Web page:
Focal length of lenses

Discussion in 'Digital Cameras' started by Gerrit 't Hart, Jun 1, 2006.

  1. Seeing as the focal length of a lens doesn't seem to mean as much anymore
    what with different size sensors etc, wouldn't it be more sensible when
    selling and discussing lenses to use the angle of view?

    Or am I missing part of the argument?

    Gerrit 't Hart, Jun 1, 2006
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  2. Gerrit 't Hart

    Charles Guest

    Familiarity. My 70-300 lens on a Canon 300D, how many steradians,
    Charles, Jun 1, 2006
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  3. Given that the one lens can be mounted on cameras of at least 3
    different sensor sizes (Canon EF, 1x, 1.3x, 1.6x), I'd reach the
    opposite conclusion -- that we *can't* talk about the field of view,
    and *must* fall back on the actual lens focal length to avoid
    David Dyer-Bennet, Jun 1, 2006
  4. Gerrit 't Hart

    RW+/- Guest

    You need both or you cannot talk sense. One lens may be better with certain
    sensors than others. Because of the circle of light fast Fstops just might
    not be feasible with various sensors.

    Part of why at this stage dSLR's suck. Not saying that great pics cannot be
    had, just that choices in purchasing components with various bodies are
    best determined in actual usage, and partially via word of mouth.
    RW+/-, Jun 1, 2006
  5. Gerrit 't Hart

    Matt Ion Guest

    Yes: focal length has always meant the same thing. 35mm film users have
    simply misused it for too many years as an equivalent for various other
    measurements, such as field-of-view, magnification factor, etc.

    Focal length has only EVER been relevant to FOV when you're talking the
    same size of film - a 100mm lens will provide a different FOV on a field
    camera than on a medium-format camera than on a 35mm camera than on an
    APS camera.

    The only reason it's become a big deal with digital cameras is because
    of greater variations in sensor sizes vs. the common film formats.
    Matt Ion, Jun 1, 2006
  6. Quite so.
    Måns Rullgård, Jun 1, 2006
  7. Gerrit 't Hart

    John Bean Guest

    Depth of field is a judgement, not an absolute, and a
    smaller sensor will use a smaller CoC in the assessment.
    Other than that a lens is a lens, and has a focal length. It
    doesn't know what size of sensor is behind it, so how could
    the sensor possibly have any effect on it?

    Note I said it has a focal length, not a "equivalent" focal
    length, which is meaningless if you need to assess DoF.
    John Bean, Jun 1, 2006
  8. Gerrit 't Hart

    Don Stauffer Guest

    Yes, it would be more sensible, but there is a tradition here. It is
    like switching to metric. Most people are comfortable the way it is
    done now, and don't want to change.

    It is one of those things like relative aperture (f/#). There were
    attempts through the years to define a new exposure-related parameter
    that would be the reciprocal of the f/#. Larger aperture, bigger
    number. That never flew. It would be easier in many ways, and there is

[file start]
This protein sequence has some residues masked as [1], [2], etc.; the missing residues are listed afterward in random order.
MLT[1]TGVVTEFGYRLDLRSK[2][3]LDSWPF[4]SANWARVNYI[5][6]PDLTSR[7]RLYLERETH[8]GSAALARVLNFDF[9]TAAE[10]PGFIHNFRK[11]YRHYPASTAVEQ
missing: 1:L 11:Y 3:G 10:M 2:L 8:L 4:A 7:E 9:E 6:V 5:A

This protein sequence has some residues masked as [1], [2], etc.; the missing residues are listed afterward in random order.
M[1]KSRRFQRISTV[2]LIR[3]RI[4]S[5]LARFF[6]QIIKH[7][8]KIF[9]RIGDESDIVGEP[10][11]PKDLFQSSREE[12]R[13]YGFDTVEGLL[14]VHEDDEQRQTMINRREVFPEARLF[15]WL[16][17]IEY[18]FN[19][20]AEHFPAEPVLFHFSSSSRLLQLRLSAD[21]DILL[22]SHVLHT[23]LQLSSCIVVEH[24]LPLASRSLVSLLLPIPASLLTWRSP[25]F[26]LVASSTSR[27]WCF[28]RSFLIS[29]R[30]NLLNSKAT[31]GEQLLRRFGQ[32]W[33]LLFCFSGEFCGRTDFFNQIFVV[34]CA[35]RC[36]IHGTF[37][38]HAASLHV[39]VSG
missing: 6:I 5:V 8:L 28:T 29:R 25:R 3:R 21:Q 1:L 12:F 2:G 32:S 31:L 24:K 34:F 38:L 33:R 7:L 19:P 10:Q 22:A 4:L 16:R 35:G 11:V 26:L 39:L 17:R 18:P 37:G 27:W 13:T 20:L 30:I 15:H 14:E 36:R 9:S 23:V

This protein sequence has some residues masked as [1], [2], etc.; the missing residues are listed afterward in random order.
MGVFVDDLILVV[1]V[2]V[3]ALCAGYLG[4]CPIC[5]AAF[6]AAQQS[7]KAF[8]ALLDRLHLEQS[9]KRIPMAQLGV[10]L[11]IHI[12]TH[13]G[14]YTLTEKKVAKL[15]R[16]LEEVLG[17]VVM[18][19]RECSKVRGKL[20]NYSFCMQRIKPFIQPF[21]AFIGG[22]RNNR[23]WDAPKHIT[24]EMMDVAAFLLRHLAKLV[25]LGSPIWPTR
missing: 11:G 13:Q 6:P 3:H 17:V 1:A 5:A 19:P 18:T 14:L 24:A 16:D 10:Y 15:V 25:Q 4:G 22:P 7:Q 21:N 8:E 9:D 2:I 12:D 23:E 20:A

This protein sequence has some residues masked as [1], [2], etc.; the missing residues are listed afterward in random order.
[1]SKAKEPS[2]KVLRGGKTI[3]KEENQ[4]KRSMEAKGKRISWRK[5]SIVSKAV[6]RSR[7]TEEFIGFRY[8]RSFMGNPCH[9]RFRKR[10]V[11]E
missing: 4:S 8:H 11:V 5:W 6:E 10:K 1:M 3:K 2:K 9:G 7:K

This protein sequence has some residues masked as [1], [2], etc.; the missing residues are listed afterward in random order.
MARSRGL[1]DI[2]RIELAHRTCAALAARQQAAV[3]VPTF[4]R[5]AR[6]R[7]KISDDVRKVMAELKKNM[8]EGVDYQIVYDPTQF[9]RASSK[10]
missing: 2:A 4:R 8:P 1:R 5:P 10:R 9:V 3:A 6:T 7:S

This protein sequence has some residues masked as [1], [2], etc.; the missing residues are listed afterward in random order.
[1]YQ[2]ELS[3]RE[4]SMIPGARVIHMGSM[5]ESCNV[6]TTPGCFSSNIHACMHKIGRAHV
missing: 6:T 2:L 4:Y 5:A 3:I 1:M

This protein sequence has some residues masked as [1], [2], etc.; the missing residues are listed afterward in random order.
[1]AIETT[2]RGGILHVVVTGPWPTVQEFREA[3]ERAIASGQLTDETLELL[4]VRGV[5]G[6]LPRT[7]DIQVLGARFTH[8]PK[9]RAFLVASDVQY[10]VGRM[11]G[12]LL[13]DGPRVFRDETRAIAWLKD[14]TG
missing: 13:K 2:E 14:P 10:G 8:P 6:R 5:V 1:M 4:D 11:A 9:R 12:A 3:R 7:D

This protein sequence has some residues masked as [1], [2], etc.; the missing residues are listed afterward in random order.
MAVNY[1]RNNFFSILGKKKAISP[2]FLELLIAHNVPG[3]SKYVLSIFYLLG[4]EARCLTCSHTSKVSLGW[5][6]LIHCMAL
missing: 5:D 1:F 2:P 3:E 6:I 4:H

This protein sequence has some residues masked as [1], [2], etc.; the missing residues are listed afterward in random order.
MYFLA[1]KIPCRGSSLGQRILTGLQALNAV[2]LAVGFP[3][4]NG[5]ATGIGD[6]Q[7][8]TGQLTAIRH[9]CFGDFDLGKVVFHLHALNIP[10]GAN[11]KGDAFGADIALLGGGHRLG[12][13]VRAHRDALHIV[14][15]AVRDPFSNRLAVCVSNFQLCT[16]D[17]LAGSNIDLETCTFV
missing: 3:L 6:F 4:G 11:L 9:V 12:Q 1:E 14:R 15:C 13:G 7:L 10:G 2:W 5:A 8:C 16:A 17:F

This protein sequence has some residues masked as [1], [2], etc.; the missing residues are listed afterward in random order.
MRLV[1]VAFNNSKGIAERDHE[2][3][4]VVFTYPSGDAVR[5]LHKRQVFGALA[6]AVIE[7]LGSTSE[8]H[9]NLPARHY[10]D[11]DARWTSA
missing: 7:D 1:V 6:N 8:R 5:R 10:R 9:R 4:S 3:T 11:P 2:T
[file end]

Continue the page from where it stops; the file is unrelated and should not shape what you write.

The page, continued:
no good technical reason why we use FL/D instead of D/FL
    Don Stauffer, Jun 1, 2006
  9. This is true, but when computed for equal enlarged circles of
    confusion, the smaller-sensor system shows more depth of field.
    David Dyer-Bennet, Jun 1, 2006
  10. Well, wouldn't the FOV be different with different sensor sizes?

    I'm comfortable with focal length and I when I think of focal length
    I'm NOT thinking of the FOV that a 35mm film camera would achieve...I
    never was involved with 35mm SLRs and had a point and shoot before
    moving to digital so no baggage there!
    Kulvinder Singh Matharu, Jun 1, 2006
  11. Gerrit 't Hart

    Wayne Guest

    True only if you assume using a very short focal length lens to compensate the
    view size for the small sensor. Meaning, the DOF comes from the short lens,
    NOT from the sensor size.

    If you use the same one lens on both cameras (speaking of DSLR), the smaller
    sensor will obviously have less DOF when enlarged to equal CoC.

    APC sensors have less DOF (very roughly one stop less DOF, but maybe even
    less) than full size, when using the SAME lens and same aperture and same
    focus distance, etc. The image projected on the sensor is exactly the same
    of course, except for cropping, but the smaller sensor must be enlarged more.
    Wayne, Jun 1, 2006
  12. Yes, of course.
    Yes, of course.

    But in actual use, one selects lenses for angle of view.
    David Dyer-Bennet, Jun 1, 2006
  13. Yes, it does. The simple rule is that if the compact camera's sensor is
    1/N the size of another camera's sensor, it gives N times as much depth
    of field *provided you choose lenses for equal field of view, use the
    same f/number, and print the images to the same size*.

    The more complex explanation: if you reduce the sensor size, you reduce
    the lens focal length by a proportional amount to keep the FOV the same.
    Depth of field is proportional to the inverse *square* of the focal
    length with a constant circle of confusion. But the smaller image has
    to be enlarged more for an equal-sized print, so the circle of confusion
    *on the sensor* also needs to be reduced in size to keep the circle of
    confusion *on the print* the same size. And that reduces the depth of
    field. The overall effect is still an increase in DOF, but by a factor
    of N rather than N^2.

    Other people sometimes quote other results, but they are assuming
    different conditions (like keeping the focal length the same, and
    letting FOV change, or keeping the absolute aperture diameter the same
    and letting f/number change).

    Dave Martindale, Jun 3, 2006
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